Kabasawa: “Also, I think one of the reasons is that there are many sake drinkers. It snows a lot in Niigata. When they shovel snow, they do the same for their neighbours’ houses and have a drink to say ‘thanks’. I think the culture of helping each other has increased the number of sake drinkers. I would also like to discuss fermentation in Japan. On the other hand, I think the Western culture feeds grains to livestock and tries to get nutrients from their meat. I think that this difference in animal and plant nutrients leads to differences in health.

Suzuki: “When I think about the causal relationship between the longevity of the Japanese people and their health, I think it can be attributed to the fact that they eat a lot of fermented foods and mushrooms. I have a hypothesis that the high levels of ergothioneine and agmatine, which I mentioned earlier, are linked to longevity in comparison with other countries, and I would like to verify this from now on. Niigata has a diverse environment, so there are still a variety of micro-organisms. I think we can do even more interesting things by studying these micro-organisms and combining them.”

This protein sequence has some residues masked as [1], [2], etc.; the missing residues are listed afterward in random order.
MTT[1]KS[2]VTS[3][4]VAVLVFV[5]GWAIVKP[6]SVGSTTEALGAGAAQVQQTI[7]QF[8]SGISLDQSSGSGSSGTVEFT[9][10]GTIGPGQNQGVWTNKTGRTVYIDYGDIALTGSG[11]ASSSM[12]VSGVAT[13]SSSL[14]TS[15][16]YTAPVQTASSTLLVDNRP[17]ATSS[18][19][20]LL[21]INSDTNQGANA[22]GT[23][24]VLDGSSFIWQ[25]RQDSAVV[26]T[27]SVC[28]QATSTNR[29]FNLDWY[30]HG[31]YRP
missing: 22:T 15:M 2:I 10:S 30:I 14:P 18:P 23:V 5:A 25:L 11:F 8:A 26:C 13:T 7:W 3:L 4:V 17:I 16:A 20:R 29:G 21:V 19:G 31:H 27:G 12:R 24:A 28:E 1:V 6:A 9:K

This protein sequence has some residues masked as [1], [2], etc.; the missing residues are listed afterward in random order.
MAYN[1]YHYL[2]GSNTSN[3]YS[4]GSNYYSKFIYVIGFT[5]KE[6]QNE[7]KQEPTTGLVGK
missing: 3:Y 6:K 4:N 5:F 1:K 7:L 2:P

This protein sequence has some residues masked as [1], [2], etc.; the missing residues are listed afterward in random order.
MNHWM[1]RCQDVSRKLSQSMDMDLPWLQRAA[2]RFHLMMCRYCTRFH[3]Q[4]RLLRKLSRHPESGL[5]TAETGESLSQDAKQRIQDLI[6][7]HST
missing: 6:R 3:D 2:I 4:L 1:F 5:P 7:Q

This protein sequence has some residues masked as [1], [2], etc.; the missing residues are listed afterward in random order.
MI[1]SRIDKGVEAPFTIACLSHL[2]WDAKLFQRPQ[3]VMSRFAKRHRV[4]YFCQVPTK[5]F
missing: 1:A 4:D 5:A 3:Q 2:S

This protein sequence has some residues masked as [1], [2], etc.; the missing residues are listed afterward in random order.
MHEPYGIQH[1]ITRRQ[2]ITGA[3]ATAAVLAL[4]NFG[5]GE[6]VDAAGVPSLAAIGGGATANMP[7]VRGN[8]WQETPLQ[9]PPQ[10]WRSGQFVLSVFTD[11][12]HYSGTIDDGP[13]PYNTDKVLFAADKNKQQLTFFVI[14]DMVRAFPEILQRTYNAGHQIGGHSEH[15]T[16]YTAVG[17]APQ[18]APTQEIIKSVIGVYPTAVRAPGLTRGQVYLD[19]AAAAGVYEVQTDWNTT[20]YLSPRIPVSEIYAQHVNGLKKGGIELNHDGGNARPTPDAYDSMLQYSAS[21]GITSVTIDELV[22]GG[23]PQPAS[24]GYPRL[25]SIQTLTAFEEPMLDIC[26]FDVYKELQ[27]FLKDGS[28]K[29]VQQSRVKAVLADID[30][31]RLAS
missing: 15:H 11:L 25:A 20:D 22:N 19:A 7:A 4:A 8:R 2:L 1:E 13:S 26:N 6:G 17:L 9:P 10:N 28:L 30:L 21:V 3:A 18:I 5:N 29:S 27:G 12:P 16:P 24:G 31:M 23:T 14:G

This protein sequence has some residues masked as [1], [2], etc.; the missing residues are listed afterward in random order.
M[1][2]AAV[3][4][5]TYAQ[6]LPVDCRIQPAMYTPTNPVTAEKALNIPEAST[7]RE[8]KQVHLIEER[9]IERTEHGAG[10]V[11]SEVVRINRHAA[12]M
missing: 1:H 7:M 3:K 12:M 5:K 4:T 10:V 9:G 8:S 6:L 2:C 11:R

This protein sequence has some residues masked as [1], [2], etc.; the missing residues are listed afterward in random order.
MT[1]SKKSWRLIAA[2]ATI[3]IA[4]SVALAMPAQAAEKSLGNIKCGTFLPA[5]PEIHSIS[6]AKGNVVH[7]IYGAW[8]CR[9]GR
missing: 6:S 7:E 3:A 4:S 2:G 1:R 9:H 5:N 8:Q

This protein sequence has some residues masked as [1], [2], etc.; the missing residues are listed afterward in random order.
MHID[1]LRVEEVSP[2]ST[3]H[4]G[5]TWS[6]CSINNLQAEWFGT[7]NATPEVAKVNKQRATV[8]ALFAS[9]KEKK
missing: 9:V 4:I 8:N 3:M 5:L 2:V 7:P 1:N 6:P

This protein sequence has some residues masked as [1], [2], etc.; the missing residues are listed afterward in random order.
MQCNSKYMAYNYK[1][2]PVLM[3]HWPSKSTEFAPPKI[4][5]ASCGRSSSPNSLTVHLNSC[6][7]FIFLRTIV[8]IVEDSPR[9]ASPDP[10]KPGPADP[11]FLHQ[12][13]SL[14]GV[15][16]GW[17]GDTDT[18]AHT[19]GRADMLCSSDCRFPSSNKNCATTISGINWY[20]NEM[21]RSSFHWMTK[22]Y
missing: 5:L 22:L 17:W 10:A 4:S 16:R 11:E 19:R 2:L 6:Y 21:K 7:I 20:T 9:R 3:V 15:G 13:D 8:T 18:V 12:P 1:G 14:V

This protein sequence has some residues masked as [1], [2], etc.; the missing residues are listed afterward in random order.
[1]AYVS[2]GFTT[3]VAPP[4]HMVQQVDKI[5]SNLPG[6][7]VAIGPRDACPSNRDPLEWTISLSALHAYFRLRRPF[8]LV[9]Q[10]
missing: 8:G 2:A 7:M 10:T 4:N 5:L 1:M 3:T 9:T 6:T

Kabasawa: “I think that in the past, people did not understand the relationship between micro-organisms and fermentation, but somehow they felt that delicious food was produced, and by doing science there, it may happen that this was actually a Mecca for micro-organisms. When I was touring Setsudaya (Nagaoka City) with guests today, the wife of Hoshino Honten told me that just by coating salmon with koji, the preservation of the salmon improves. But that kind of story doesn’t come out in the open. The same is true of sake lees, which has many ingredients, such as the agmatine mentioned earlier, but they are not recognised. It would be good if we could work with the media to tell more about it.”

Kabasawa: “Sakekasu was also originally born from rice, but Niigata has many rice fields. I think Niigata’s regional resources are its rice fields. I think it would be a dream come true if something born out of Niigata’s rice fields made its way to Tokyo, the world and even outer space. Now that I have a connection with Mr Suzuki and Mr Enomoto, I would like nothing more than to expand Niigata’s fermentation with the help of everyone here.”